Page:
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on 23 April 2013
This is a harrowing but uplifting tale centred around four prisoners of war, all of whom spent the majority of the Second World War in German POW camps. All four also had an interest in birds, which helped them pass the time and come through of the experience. What better way to release their minds beyond the barbed-wire fences than by watching the birds, who could go about their lives both inside and outside the barbed wire. Working without binoculars or other aids, they carried out scientific studies of birds and their behavior - redstart, goldfinches and many more. The book is very well-researched with the help of the four families, although it's a little short and very focused on the birding side of the story. Personally, I'd have rather the book been a little longer and gone into a little more detail on the POW experience - more on the food, living conditions, other activities that went on around them - but essentially, I enjoyed this book and I'm saying I wanted it to go on longer. So recommended reading!
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on 22 August 2013
Biography is often about looking back over a life to see how the trials and tribulations of life have shaped and influenced a life well lived. Here is the moving story of 4 young men who marched off to war only to be imprisoned almost as soon as their feet touched the enemy soil. Held in various POW camps at some point their paths crossed and their common interest in ornithology set up a friendship that not only endured but enabled each of them to turn these lost years into something worthwhile as they each found a way not simply of pursuing careers in ornithology post war but of making an incalculable contribution to conservation and need to the lives of millions who also took up the challenge. Birders and RSPB members will love this book of course but the book should also appeal to anyone interested in WWII and its aftermath or simply in how individuals have overcome and survived living hell.
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2 of 2 people found the following review helpful
on 27 December 2012
Really enjoyed this , a different slant on POW's in WW2 . A must for any birders out there .
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5 of 6 people found the following review helpful
on 17 December 2012
my husband, former Lancaster bomber pilot, retains interest iin WW2 records and loves birds - winning combination as a Christmas present
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on 5 February 2014
Nice easy to read book that is a treat to read . I kept putting it down and just thinking we never had a book that looked at skill knowledge , the way these men spent there time behind fences . It's true we may be captured by walls or rooms yet out brain is the doorway to escape . . Learning collecting nature the changing seasons of natural world is free yet it also gives you hope simple pleasures like the finding a nest , recording , bird song , are ways to escape the reality that can suffocate us if only people would enjoy the beauty of the birds flora fauna around us . It would make such a difference to our lives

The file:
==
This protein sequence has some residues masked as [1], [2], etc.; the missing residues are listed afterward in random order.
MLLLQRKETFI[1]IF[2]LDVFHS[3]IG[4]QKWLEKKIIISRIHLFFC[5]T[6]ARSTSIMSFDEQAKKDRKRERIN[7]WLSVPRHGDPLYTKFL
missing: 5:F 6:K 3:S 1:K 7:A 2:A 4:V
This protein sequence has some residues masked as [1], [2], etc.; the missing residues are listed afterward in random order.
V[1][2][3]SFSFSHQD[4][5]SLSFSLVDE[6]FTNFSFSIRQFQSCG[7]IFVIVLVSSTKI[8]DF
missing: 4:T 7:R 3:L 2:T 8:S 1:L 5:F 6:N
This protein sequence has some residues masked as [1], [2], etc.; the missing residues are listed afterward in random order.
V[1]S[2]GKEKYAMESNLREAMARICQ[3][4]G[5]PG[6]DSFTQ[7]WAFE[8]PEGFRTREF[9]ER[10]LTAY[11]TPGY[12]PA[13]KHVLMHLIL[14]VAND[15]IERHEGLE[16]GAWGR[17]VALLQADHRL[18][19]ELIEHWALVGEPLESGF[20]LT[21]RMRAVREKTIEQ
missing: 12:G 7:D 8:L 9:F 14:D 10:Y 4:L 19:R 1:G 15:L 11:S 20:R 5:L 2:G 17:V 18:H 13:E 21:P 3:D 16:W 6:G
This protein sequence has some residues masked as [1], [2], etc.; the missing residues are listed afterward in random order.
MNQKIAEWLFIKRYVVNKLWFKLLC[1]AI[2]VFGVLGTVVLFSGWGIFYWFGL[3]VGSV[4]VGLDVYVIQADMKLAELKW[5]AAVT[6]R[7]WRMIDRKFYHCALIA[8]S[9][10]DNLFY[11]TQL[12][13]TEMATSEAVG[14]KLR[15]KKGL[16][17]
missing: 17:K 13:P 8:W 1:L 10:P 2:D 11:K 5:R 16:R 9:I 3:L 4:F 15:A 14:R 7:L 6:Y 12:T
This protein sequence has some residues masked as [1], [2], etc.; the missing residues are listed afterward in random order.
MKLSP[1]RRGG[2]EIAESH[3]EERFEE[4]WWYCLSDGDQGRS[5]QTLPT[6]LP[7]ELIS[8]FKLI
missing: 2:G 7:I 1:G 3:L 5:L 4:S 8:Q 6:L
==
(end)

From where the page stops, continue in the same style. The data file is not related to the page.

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on 22 July 2013
I love this book - sensitive, inspiring and written in such a way as to give the feeling you were being told a story by someone who genuinely cares. It is well researched and factual with humour interspersed. If you love birds, history or just a thoroughly good story then this is a must-read for you. It completely surprised me. The artwork is beautiful too.
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on 17 September 2013
An informative and fascinating book about four founding members of conservation and their struggles as PoW's during WWII. Well researched and written that you feel a warmth to the four men involved and their other comrades. Possibly a little longer than it should have been but still a good read.
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on 6 February 2013
This is a great read. Very interesting how some prisoners on a POW camp took up bird watching while trying not to give the wrong reason what they are doing to the guards.
At times a hard read but in the end an uplifting read - recommend it!!
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on 1 March 2013
What an great story of some well known names in birdwatching, gives a good insight as to what it was like in a prison camps, world war 2 and very interesting for general readers who have a historical interest.
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on 11 May 2015
Went on too long and I never felt it had much 'meat' on the story. But interesting how the birds helped with the prisoners sanity when in such a dreadful place in their lives.
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